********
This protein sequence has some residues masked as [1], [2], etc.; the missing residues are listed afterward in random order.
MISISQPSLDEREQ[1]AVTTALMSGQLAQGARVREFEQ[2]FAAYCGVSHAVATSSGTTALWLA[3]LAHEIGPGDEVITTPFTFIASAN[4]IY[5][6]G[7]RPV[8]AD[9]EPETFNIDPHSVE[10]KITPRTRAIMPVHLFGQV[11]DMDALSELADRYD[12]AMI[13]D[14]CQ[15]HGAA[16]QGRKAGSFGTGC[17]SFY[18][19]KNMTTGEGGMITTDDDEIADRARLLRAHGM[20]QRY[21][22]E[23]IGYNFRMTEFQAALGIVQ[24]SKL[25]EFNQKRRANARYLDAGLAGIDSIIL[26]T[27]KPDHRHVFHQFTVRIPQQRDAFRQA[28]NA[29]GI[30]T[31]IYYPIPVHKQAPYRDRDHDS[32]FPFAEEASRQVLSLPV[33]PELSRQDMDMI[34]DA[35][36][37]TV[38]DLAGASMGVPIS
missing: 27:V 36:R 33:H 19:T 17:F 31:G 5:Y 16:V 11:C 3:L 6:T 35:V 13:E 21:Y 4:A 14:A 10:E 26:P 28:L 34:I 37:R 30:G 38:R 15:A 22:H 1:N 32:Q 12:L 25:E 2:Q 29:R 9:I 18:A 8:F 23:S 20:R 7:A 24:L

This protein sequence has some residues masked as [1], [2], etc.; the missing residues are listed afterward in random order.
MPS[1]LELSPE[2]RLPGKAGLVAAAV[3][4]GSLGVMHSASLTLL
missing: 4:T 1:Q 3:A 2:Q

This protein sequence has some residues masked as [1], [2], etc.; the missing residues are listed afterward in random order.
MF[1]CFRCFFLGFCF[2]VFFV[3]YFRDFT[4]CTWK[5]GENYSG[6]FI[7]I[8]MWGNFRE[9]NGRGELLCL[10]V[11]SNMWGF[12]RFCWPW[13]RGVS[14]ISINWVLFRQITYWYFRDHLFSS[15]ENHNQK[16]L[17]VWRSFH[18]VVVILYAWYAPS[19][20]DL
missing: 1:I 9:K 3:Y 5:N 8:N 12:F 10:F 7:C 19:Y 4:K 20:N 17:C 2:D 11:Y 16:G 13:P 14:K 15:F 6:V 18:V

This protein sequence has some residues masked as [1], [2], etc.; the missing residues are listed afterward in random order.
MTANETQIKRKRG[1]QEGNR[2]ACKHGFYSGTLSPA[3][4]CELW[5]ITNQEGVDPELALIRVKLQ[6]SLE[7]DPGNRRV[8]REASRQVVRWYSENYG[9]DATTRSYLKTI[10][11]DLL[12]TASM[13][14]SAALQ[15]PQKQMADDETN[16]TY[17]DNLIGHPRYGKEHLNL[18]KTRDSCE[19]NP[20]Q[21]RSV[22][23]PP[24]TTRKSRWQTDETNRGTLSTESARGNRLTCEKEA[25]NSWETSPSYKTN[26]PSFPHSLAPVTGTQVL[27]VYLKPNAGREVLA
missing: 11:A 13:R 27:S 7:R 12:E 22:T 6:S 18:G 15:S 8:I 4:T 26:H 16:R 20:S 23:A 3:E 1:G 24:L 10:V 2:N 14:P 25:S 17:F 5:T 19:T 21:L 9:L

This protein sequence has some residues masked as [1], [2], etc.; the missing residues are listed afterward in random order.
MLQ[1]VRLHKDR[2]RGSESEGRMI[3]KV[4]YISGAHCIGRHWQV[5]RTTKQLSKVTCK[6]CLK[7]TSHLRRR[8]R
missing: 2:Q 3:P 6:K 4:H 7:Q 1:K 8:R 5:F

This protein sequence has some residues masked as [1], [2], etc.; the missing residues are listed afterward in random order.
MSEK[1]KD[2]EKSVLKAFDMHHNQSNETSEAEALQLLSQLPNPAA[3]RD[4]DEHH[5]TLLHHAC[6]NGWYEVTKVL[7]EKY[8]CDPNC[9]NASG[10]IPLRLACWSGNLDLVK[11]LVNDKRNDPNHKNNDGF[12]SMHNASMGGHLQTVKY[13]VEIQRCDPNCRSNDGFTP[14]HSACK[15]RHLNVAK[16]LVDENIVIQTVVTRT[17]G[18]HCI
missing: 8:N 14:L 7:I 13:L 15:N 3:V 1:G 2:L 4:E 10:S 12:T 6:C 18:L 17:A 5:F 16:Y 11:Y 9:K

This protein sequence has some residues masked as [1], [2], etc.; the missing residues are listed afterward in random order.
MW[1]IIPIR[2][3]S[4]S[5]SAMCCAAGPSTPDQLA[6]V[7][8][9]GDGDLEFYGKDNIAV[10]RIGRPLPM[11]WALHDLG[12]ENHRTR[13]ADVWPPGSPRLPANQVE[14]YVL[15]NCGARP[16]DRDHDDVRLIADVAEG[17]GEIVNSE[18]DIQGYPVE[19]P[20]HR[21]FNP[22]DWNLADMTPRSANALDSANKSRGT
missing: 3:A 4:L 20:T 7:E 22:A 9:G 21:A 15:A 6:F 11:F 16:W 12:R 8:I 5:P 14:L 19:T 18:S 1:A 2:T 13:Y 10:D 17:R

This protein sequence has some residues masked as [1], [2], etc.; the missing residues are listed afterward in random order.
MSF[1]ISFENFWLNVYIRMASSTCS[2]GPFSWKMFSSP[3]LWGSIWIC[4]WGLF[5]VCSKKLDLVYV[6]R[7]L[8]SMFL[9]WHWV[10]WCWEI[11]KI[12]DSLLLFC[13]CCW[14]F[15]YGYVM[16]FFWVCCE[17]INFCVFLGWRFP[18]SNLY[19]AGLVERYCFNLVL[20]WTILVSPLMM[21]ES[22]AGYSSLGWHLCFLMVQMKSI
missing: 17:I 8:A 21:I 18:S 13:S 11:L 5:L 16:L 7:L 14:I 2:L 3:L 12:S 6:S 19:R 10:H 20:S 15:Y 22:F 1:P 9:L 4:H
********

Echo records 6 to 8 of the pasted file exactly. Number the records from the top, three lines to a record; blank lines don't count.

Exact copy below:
This protein sequence has some residues masked as [1], [2], etc.; the missing residues are listed afterward in random order.
MSEK[1]KD[2]EKSVLKAFDMHHNQSNETSEAEALQLLSQLPNPAA[3]RD[4]DEHH[5]TLLHHAC[6]NGWYEVTKVL[7]EKY[8]CDPNC[9]NASG[10]IPLRLACWSGNLDLVK[11]LVNDKRNDPNHKNNDGF[12]SMHNASMGGHLQTVKY[13]VEIQRCDPNCRSNDGFTP[14]HSACK[15]RHLNVAK[16]LVDENIVIQTVVTRT[17]G[18]HCI
missing: 8:N 14:L 7:I 13:L 15:N 3:V 1:G 2:L 4:E 10:S 12:T 6:C 18:L 17:A 5:F 16:Y 11:Y 9:K

This protein sequence has some residues masked as [1], [2], etc.; the missing residues are listed afterward in random order.
MW[1]IIPIR[2][3]S[4]S[5]SAMCCAAGPSTPDQLA[6]V[7][8][9]GDGDLEFYGKDNIAV[10]RIGRPLPM[11]WALHDLG[12]ENHRTR[13]ADVWPPGSPRLPANQVE[14]YVL[15]NCGARP[16]DRDHDDVRLIADVAEG[17]GEIVNSE[18]DIQGYPVE[19]P[20]HR[21]FNP[22]DWNLADMTPRSANALDSANKSRGT
missing: 3:A 4:L 20:T 7:E 22:A 9:G 21:A 15:A 6:F 11:F 16:W 12:R 8:I 5:P 14:L 19:T 18:S 1:A 2:T 13:Y 10:D 17:R

This protein sequence has some residues masked as [1], [2], etc.; the missing residues are listed afterward in random order.
MSF[1]ISFENFWLNVYIRMASSTCS[2]GPFSWKMFSSP[3]LWGSIWIC[4]WGLF[5]VCSKKLDLVYV[6]R[7]L[8]SMFL[9]WHWV[10]WCWEI[11]KI[12]DSLLLFC[13]CCW[14]F[15]YGYVM[16]FFWVCCE[17]INFCVFLGWRFP[18]SNLY[19]AGLVERYCFNLVL[20]WTILVSPLMM[21]ES[22]AGYSSLGWHLCFLMVQMKSI
missing: 17:I 8:A 21:I 18:S 13:S 11:L 5:L 16:L 7:L 14:I 2:L 3:L 12:S 6:S 19:R 10:H 20:S 15:Y 22:F 1:P 9:L 4:H